The person answering the question of when a woman is a labor- is the spokesperson for the Cook county Sherrif not a doctor. Steve Patterson.... can't put the blame on him for slippery evasiveness/ bad doc talk. He is media weasel for the sherriff's office.

"It hadn't really OCCURRED to these two wardens that it could be a health problem." (YIKES, they are in mind prison I guess)

Okay here's a really logical conclusion:

Outfit the prison infirmary with a birth unit. How f-ing stupid are these people? have trained personnel in delivering babies in every state prison only transporting to county/public hospitals when a c-section would be deemed necessary. Don't law enforcement personnel always end up on the evening news getting mad praise for when they attend a precipitous roadside birth? Does this mean that UNTRAINED medical professionals are taking care of the health of inmates. How about one of those tracking GPS anklets and guard outside the door- or female law enforcement matron in the room in case the inmate decides to commit and act of assault.
I think it is also just "the man's" way of slut shaming women in a different way- taking crime and punishment to the most vulnerable psychological and important moment of a woman's life and maligning it making her fully aware that she is not free even in that moment, shackling her so she will never forget what she did under the guise of protecting the public from a criminal. I guess this returns us to the time of Hester Prynne. barbaric, unnecessary, disgraceful.

July 21, 2010 | Unregistered CommenterSaanenMother

Thanks for your comment, Augusta. The thing about torture is that it’s not about having justification, it’s about the act of torture itself being wrong. Sure, prisons have an interest in making sure people don’t escape, but that doesn’t justify hanging them all from their arms or breaking their ankles. There are levels of restraint commensurate to the level of threat posed by a particular offender, and I think that the mere fact that someone might try to run in some alternate universe where laboring women can haul ass down the hall does not justify this level of restraint for all incarcerated women.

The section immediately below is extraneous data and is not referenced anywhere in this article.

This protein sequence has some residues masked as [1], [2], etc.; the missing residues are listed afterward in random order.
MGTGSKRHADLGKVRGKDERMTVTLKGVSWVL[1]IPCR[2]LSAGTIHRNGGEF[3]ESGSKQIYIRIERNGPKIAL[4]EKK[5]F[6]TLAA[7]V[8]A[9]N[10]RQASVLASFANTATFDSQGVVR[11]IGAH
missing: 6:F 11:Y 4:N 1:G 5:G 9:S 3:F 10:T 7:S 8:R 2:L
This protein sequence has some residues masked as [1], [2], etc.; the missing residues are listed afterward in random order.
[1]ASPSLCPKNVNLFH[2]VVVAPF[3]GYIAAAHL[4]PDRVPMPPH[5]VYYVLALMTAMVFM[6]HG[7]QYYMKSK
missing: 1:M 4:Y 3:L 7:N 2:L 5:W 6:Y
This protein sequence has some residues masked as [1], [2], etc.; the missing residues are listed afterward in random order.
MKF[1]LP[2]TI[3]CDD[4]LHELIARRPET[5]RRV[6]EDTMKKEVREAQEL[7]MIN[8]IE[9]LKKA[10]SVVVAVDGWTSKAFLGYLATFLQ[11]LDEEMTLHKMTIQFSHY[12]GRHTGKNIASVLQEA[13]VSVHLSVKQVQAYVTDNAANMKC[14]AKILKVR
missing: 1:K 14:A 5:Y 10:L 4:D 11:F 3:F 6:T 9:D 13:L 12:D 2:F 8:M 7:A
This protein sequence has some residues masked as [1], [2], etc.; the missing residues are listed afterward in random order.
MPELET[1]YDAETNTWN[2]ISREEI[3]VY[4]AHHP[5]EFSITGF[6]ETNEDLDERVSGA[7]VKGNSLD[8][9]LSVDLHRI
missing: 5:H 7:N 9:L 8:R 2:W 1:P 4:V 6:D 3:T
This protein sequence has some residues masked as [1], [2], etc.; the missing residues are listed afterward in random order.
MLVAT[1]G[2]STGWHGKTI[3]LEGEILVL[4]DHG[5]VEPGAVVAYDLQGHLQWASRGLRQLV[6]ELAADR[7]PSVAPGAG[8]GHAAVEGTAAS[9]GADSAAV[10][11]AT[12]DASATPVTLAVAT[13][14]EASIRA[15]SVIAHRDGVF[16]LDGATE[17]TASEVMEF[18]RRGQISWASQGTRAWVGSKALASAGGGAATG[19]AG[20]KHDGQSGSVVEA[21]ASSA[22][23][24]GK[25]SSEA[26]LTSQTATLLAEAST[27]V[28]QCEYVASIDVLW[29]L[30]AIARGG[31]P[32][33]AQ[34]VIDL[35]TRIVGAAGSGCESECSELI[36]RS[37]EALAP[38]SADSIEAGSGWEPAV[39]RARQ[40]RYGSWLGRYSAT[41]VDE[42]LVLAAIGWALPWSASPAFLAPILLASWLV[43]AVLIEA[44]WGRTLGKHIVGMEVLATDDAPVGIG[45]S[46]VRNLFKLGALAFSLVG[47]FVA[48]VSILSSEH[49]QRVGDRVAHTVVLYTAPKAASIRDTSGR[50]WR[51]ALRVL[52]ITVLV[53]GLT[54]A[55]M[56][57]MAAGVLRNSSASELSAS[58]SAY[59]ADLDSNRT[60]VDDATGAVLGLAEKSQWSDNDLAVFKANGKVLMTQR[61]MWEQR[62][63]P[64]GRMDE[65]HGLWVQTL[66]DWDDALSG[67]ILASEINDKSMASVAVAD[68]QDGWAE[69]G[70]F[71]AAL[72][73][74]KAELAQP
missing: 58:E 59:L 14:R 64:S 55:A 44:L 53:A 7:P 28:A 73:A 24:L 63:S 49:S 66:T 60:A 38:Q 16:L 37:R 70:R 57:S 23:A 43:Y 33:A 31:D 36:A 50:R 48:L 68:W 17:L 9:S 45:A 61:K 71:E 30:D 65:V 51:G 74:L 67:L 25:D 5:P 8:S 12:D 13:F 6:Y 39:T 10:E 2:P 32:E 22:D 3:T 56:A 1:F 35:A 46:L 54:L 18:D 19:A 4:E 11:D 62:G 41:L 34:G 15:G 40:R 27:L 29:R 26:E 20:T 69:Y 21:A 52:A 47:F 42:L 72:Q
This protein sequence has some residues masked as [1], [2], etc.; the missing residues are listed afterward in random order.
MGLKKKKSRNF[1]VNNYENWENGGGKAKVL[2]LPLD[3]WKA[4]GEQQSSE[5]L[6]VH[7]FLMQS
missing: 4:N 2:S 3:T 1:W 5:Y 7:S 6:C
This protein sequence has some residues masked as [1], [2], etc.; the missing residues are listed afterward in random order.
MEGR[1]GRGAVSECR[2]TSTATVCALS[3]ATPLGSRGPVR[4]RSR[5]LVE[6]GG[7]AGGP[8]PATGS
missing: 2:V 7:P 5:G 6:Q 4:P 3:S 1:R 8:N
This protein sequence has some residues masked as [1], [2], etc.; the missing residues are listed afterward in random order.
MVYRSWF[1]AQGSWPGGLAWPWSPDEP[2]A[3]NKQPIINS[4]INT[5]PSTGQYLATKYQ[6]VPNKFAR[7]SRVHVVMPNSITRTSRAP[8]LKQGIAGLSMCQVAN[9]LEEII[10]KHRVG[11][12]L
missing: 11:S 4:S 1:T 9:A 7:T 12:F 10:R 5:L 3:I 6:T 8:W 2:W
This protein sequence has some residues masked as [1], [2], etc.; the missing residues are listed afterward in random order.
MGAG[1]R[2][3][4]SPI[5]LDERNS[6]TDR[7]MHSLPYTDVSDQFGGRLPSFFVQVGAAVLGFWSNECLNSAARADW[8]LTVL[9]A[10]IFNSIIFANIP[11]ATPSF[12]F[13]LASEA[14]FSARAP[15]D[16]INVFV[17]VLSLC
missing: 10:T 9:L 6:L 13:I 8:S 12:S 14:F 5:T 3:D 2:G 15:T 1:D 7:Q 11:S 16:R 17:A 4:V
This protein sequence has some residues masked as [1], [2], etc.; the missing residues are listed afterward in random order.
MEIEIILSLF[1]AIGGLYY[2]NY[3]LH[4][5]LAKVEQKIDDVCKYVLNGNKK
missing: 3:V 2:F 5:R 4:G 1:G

People certainly lose some rights upon being convicted of a crime, but not all rights. If a person is in jail, they lose the right to go to their kids graduation and go to their knitting circle or wear their favorite jeans, because those are incidental to being outside of a prison. Making a woman endure labor while shackled is in no way related to her crime, or even her sentence. Simply put, if a person thinks that the added pain of shackled labor should be a part of the rights that a woman loses upon incarceration, they are supporting torture and cruel, inhuman, and degrading treatment. There are a lot of problems around people of all genders being denied proper medical attention, and these are human rights violations, not just part and parcel of being in jail. The days of dungeons where people rot without nourishment or medical care are (or should be…) over – prisoners have rights, this is just not controvertible in any serious way.

Furthermore, if you believe in natural birth, you believe that birth in a normal physiological process that requires movement to happen. I feel like I don’t understand, are you saying that natural birth is something that female inmates should be stripped of? Should they all just be given cesarean sections, because knocking them out and cutting their babies out would also maximize safety of everyone around them and minimize flight risk. I think that we have a major fundamental difference in that you see them as “still criminal offenders of some sort” and I see them as “people needing medical care of some sort.” Setting aside the issue of whether or not I think that anyone should be shackled during major medical care at all, I think that there are few, if any, medical issues that men would have that require them to move (my dad had a kidney stone and he said the meds they gave him didn’t do a thing and he was pacing the halls almost involuntarily, but that’s anecdata). What makes this situation particularly cruel is that it is “equal treatment” in a way that is particularly, specifically detrimental to women.

July 21, 2010 | Registered CommenterCourtroom Mama
Comments for this entry have been disabled. Additional comments may not be added to this entry at this time.